For my second project I decided to throw beginner's caution to the fucking wind. I am working on a huge (relative to the teatowel bird) wall-hanging for a friend's wedding gift. All I have completed so far is the date of their wedding, which also happens to be my deadline for this project. It is far more intricate than the first pattern I worked on... I hope I can finish it in time. If I continue with the same frenzied pace as I am working at now, it should be no problem.

While I'm here, I wanted to complain a little about how tired I am. This baby is now five months old. According to some experts he should be sleeping all night now. But is he, you ask? Is he?
Oh, no, my friends, he is not. He's done it a few times, 5 maybe, but for the last month, a "long stretch" of sleep for me is 3 hours. Just to give you an example, here's how our night generally goes. This was last night's schedule: Theo wakes up at 11 pm, just as I'm heading up to bed. We nurse. Up again at 2:30. Nurse. Up again 3:30. Nurse. Up again 4:30. Nurse. Up again at 7 am. During that last shift, though, Simon woke up at 5:30 to pee. He went into the bathroom himself, but I swiftly followed in order to shush him so the baby didn't wake up (Theo's room is right by the WC). Then Simon got up again to poop at 6:15. I was so tired. I found myself dozing off while sitting on the edge of the tub waiting for him to go. When I started awake, I snapped at Simon to "hurry up and push it out!" What??? This is what exhaustion does to a mother. By this time it was 6:30 am, a time when most normal parents are probably starting their days. Instead, I am yelling at my kid to finish shitting so I can stumble back to bed for 30 more minutes.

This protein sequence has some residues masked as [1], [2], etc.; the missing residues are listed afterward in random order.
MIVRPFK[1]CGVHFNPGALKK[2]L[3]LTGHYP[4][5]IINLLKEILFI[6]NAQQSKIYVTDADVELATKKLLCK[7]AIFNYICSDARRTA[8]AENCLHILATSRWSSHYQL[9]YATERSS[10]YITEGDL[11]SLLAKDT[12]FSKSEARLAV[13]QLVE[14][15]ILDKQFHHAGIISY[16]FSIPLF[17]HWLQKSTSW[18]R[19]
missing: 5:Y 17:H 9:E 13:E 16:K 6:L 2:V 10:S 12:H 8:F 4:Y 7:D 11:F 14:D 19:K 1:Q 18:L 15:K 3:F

You may have noticed that I nurse a lot. I know, I know. I understand that he surely isn't hungry all those times. I nurse because it's the easiest way for us both to get back to bed. Some people might say I'm huring myself in the long-run, that I should just try to comfort him or let him cry. But the comforting sans nursing doesn't work because you better believe he knows exactly what's underneath that tank top I'm wearing. The crying doesn't work because I can't sleep through it. And at 3 am MUST SLEEP are the only words I hear.
I honestly think I'm doing everything right... he sleeps great during the day. I take great pains to keep him well-rested, and the night sleeping is supposed to naturally follow. Since it isn't, I of course start feeling like I must be doing something wrong. Where have I failed as a mother? This is one of the things I can ponder while I pull my embroidery needle to and fro.
In the midst of this excrutiating exhaustion, I'm supposed to be shedding the 50 pounds gifted to me by Theo upon his arrival in this world. Losing weight means exercise, of course. I don't mind working out at all. In fact, I rather enjoy it if I have an ounce of energy. With the current sleeping situation, I don't have any.
What I want to know is this: how many calories can I burn by lifting my right forearm while pulling a needle and thread? Can somebody figure that out and let me know? Thanks. Posted by Picasa